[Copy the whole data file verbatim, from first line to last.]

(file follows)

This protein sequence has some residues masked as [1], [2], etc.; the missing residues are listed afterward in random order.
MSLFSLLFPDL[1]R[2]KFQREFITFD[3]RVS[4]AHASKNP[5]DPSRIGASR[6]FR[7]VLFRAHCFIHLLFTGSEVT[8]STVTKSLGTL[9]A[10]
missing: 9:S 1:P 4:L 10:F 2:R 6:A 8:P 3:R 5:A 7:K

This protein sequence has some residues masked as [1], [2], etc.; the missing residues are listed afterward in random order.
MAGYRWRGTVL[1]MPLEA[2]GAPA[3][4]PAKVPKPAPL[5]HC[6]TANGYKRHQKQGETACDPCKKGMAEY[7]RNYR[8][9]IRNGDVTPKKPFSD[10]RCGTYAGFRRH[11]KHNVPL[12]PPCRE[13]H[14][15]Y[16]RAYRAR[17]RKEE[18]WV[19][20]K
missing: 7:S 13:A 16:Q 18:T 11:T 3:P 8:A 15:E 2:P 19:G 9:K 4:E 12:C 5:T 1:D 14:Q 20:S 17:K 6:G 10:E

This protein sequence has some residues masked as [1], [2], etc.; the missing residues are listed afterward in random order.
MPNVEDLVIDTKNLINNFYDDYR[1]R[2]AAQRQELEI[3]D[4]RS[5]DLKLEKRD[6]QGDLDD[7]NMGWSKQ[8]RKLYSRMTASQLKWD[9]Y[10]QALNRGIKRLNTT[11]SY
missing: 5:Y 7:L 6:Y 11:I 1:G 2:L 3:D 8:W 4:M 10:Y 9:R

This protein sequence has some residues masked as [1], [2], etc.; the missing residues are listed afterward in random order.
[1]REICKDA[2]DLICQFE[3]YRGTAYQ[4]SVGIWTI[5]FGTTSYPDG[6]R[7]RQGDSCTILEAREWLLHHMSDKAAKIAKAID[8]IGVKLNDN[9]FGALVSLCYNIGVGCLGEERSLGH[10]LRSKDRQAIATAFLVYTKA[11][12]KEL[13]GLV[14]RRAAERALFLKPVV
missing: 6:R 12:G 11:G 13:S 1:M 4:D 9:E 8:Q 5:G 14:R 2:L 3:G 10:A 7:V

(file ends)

This protein sequence has some residues masked as [1], [2], etc.; the missing residues are listed afterward in random order.
MSLFSLLFPDL[1]R[2]KFQREFITFD[3]RVS[4]AHASKNP[5]DPSRIGASR[6]FR[7]VLFRAHCFIHLLFTGSEVT[8]STVTKSLGTL[9]A[10]
missing: 9:S 1:P 4:L 10:F 2:R 6:A 8:P 3:R 5:A 7:K

This protein sequence has some residues masked as [1], [2], etc.; the missing residues are listed afterward in random order.
MAGYRWRGTVL[1]MPLEA[2]GAPA[3][4]PAKVPKPAPL[5]HC[6]TANGYKRHQKQGETACDPCKKGMAEY[7]RNYR[8][9]IRNGDVTPKKPFSD[10]RCGTYAGFRRH[11]KHNVPL[12]PPCRE[13]H[14][15]Y[16]RAYRAR[17]RKEE[18]WV[19][20]K
missing: 7:S 13:A 16:Q 18:T 11:T 3:P 8:A 15:E 2:P 19:G 9:K 4:E 12:C 5:T 1:D 14:Q 20:S 17:K 6:G 10:E

This protein sequence has some residues masked as [1], [2], etc.; the missing residues are listed afterward in random order.
MPNVEDLVIDTKNLINNFYDDYR[1]R[2]AAQRQELEI[3]D[4]RS[5]DLKLEKRD[6]QGDLDD[7]NMGWSKQ[8]RKLYSRMTASQLKWD[9]Y[10]QALNRGIKRLNTT[11]SY
missing: 5:Y 7:L 6:Y 11:I 1:G 2:L 3:D 8:W 4:M 10:Y 9:R

This protein sequence has some residues masked as [1], [2], etc.; the missing residues are listed afterward in random order.
[1]REICKDA[2]DLICQFE[3]YRGTAYQ[4]SVGIWTI[5]FGTTSYPDG[6]R[7]RQGDSCTILEAREWLLHHMSDKAAKIAKAID[8]IGVKLNDN[9]FGALVSLCYNIGVGCLGEERSLGH[10]LRSKDRQAIATAFLVYTKA[11][12]KEL[13]GLV[14]RRAAERALFLKPVV
missing: 6:R 12:G 11:G 13:S 1:M 4:D 9:E 8:Q 5:G 14:R 2:L 3:G 10:A 7:V